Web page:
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For Your Own Good: Hidden Cruelty in Child-Rearing and the Roots of Violence Paperback – November 14, 2002
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Miller explores the backgrounds of extreme cases of self-destructive and violent individuals to further her theories on longterm consequences of abusive childrearing. Her conclusions about what creates a drug addict, a murderer, even a Hitler, stray far from psychoanalytic dogma about human nature. Miller paints a jolting picture of the violent world each generation helps shape when traditional upbringing, with its hidden cruelty, is perpetuated. She also offers a way out by striving to resensitize the child in the adult, to unlock an emotional life frozen in repression.
“This is a book of extraordinary importance, for it makes as clear as a beacon light the root causes of violence as a consequence of our misguided child-rearing practices. For Your Own Good should be read by all who are troubled by what has happened to our world and to our children. I cannot sufficiently stress the importance and urgency of reading [this book].” ―Ashley Montagu
“A shattering, frightening [book], and eventually one of the most illuminating and life-view-changing works I have ever read . . . I challenge any thinking and feeling person to read this book [and] not in turn be changed or altered.” ―Church World
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Due to my relatively new status as parent to a toddler and having known many people both internally within my immediate and distant family and externally amongst close friends and associates who've suffered under excessively harsh parenting, I am often drawn to child psychology literature and any other psych lit that will help me understand how to interpret the more negative aspects of their adult behavior. Throughout this enormous and daunting quest to find answers, the same narrative keeps popping up: various forms and levels of abusive parenting which include, but are not limited to yelling, slapping, hitting, spanking, verbal harshness, manipulation, humiliation, abandonment, various forms of parental instability, etc. are the primers for poor, criminal and/or self-hating expression.
Most of the literature (via independent books and/or articles published by the American Academy of Pediatrics and the American Pediatric Association) I've read over the years seem to agree on the causes of poor behavior, but Swedish psychologist Alice Miller's book "For Your Own Good: Hidden Cruelty in Child-Rearing and the Roots of Violence" complete the "bad behavior" theory in a way that I've not seen in any other child psych lit. Her book puts a very real face on what abusive parenting produces and even ties it into the Holocaust by extensively examining how Adolph Hitler was raised (neurotic, weak, compulsive and unstable mother and an excessively verbally, mentally and physically abusive father), how Germans were raised for generations under similar conditions and how abusive parenting contributed to an entire nation going along with the heinous acts that were to make WWII infamous. Of course this is the extreme outcome of abusive parenting, but the author taps into more common outcomes as well (e.g. criminal behavior; self-hating behavior in the form of addictions to drugs, alcohol, food, etc.; personality disorders which include compulsions, chronic depression, chronic anger, OCD, Narcissism, Borderline Personality Disorder, Bipolar Disorder, and other sociopathies; and finally re-enacting the very abuse they suffered at the hands of their parents onto their own children or others because they either believe that the harsh discipline they endured was necessary and normal or because they are subconsciously lashing out due to their own unexamined weaknesses and pain).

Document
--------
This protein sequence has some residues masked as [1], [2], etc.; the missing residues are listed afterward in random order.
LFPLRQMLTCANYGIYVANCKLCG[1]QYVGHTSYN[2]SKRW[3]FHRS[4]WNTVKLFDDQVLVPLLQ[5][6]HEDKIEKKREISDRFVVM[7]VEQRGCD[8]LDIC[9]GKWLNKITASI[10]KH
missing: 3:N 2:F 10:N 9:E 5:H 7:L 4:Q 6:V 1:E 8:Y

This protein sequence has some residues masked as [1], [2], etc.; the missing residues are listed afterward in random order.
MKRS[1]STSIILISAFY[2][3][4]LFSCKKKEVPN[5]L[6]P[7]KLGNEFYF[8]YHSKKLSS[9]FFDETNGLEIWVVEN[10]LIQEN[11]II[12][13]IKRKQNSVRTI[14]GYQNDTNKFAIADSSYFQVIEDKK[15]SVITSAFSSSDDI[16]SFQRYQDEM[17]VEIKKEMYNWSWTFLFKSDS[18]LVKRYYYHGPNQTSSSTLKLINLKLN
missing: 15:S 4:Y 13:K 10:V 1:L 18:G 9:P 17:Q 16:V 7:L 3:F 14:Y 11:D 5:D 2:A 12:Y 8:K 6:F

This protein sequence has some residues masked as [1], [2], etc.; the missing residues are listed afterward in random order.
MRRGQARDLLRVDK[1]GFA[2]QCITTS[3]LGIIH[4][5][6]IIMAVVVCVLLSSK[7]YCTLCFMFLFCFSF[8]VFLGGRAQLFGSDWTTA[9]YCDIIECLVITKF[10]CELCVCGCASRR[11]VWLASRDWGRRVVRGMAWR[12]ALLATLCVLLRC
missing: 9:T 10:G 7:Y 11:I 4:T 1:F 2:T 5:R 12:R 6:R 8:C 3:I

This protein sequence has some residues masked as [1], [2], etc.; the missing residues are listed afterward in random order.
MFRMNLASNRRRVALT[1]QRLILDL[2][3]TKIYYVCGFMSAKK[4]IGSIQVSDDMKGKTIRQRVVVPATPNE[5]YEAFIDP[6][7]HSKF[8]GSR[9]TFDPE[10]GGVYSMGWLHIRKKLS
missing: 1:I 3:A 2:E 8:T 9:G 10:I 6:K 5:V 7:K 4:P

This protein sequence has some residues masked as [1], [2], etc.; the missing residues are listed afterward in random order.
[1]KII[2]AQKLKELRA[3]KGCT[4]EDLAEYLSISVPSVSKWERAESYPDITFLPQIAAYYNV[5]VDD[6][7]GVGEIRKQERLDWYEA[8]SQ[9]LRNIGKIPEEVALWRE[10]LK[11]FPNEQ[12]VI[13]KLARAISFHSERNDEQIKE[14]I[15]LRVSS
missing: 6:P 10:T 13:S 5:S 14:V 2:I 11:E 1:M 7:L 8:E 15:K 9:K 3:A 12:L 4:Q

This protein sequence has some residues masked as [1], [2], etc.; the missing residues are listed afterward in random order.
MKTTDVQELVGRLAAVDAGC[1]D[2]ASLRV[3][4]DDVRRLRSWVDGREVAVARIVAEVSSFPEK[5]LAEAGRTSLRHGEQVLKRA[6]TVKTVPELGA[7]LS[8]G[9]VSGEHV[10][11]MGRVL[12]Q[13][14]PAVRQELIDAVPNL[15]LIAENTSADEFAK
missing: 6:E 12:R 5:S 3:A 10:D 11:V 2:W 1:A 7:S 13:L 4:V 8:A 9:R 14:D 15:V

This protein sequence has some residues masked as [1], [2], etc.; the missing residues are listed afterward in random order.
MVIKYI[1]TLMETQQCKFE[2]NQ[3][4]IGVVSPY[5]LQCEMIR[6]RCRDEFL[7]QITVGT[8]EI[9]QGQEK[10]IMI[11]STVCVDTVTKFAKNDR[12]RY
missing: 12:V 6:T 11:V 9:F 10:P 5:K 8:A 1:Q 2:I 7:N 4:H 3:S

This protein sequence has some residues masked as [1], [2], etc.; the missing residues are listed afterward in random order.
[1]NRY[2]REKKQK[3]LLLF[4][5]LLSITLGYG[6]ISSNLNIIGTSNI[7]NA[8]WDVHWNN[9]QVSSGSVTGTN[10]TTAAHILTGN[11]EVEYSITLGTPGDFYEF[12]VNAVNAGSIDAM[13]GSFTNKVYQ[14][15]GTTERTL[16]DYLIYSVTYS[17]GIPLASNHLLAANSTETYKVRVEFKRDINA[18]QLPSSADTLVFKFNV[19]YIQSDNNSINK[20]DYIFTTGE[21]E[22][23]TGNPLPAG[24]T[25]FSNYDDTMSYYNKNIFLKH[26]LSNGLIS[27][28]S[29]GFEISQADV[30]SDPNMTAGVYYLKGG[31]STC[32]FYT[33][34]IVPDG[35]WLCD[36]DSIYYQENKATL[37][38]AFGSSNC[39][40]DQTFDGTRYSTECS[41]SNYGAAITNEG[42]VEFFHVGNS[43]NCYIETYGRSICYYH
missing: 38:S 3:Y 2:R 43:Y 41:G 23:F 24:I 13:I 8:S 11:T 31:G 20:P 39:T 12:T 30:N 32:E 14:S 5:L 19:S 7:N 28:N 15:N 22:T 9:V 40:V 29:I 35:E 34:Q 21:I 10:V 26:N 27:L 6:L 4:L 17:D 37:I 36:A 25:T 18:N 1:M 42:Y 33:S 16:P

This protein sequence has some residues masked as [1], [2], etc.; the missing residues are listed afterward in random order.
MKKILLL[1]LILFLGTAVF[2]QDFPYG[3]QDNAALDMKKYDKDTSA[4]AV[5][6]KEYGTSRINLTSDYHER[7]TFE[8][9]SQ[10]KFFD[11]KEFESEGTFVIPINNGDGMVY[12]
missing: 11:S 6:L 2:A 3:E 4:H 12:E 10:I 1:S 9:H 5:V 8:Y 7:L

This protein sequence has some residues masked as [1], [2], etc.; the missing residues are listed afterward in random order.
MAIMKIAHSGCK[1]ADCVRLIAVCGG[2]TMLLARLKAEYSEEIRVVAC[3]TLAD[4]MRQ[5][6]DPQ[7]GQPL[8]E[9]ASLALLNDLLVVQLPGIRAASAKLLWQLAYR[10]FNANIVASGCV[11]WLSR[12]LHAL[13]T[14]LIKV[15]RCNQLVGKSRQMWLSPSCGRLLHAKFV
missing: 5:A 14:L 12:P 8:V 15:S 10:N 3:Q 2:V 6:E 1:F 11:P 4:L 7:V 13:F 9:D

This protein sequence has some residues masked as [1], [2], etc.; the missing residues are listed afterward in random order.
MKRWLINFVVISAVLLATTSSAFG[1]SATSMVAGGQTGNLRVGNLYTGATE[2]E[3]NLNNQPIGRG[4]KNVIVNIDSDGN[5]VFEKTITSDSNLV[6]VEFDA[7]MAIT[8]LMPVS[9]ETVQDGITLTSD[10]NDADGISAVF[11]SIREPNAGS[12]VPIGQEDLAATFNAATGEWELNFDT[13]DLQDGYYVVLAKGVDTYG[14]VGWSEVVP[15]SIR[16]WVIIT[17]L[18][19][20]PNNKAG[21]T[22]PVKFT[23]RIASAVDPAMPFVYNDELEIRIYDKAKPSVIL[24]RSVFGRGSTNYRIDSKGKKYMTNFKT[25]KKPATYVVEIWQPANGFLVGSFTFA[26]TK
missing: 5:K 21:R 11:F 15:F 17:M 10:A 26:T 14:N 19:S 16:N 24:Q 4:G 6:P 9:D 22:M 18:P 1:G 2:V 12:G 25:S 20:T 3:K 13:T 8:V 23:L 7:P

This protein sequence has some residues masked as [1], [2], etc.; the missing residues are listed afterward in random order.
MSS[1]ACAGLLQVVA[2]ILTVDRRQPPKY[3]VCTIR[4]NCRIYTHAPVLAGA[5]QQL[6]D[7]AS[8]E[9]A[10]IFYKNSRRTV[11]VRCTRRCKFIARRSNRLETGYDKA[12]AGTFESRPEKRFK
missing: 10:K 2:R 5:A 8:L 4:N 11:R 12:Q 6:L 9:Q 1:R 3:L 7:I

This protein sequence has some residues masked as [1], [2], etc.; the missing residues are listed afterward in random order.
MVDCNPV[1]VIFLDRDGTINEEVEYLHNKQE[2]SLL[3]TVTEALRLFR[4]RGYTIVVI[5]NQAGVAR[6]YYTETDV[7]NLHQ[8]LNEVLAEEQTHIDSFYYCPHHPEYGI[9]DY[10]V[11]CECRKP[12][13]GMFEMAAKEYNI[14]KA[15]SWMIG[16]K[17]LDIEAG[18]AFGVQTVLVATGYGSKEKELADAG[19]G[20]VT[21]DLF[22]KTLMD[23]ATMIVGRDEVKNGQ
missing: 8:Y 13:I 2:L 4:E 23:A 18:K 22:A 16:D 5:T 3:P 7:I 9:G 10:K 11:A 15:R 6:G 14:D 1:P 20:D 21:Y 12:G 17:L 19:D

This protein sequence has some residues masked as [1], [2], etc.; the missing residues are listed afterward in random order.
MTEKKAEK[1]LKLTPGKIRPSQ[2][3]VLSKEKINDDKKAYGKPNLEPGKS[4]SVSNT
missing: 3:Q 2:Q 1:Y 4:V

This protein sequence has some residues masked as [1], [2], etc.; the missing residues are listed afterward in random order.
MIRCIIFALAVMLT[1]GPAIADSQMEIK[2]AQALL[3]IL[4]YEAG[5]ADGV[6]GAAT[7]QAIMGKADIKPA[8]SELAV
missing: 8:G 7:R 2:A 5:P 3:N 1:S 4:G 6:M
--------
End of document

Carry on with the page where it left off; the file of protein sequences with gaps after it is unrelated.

This is the first book by Alice Miller that I've read, but it will not be my last. It's absolutely essential reading even if you think your brand of discipline is harmless... chances are it's not. I would encourage all parents to read For Your Own Good: Hidden Cruelty in Child-Rearing and the Roots of Violence and continue reading child psych literature from respected and scientific sources, especially if you have very young children between the ages of infancy and 5 years old as those are the most crucial years in child development (emotionally, mentally, physically, educationally, etc.) and what happens in those years will set the stage for the rest of one's life.
It is difficult to read this book, not because her language is difficult, but because it tugs at my heart strings. You (if of European descent) may experience it likewise.
If you experienced abuse as a child, this book may be difficult to read simply because it is so truthful. I bought it months ago and have only been able to read a few pages at a time. Every page, however, is filled with my own penciled notations because it seems like she wrote the book just for me! She writes about the history of child abuse, its insidiousness and how it still gets hidden behind euphemisms like "discipline." Just as critical, she explains how corporal punishment permanently harms a child, sometimes causing problems in all aspects of their lives. It is a very powerful, well-written book.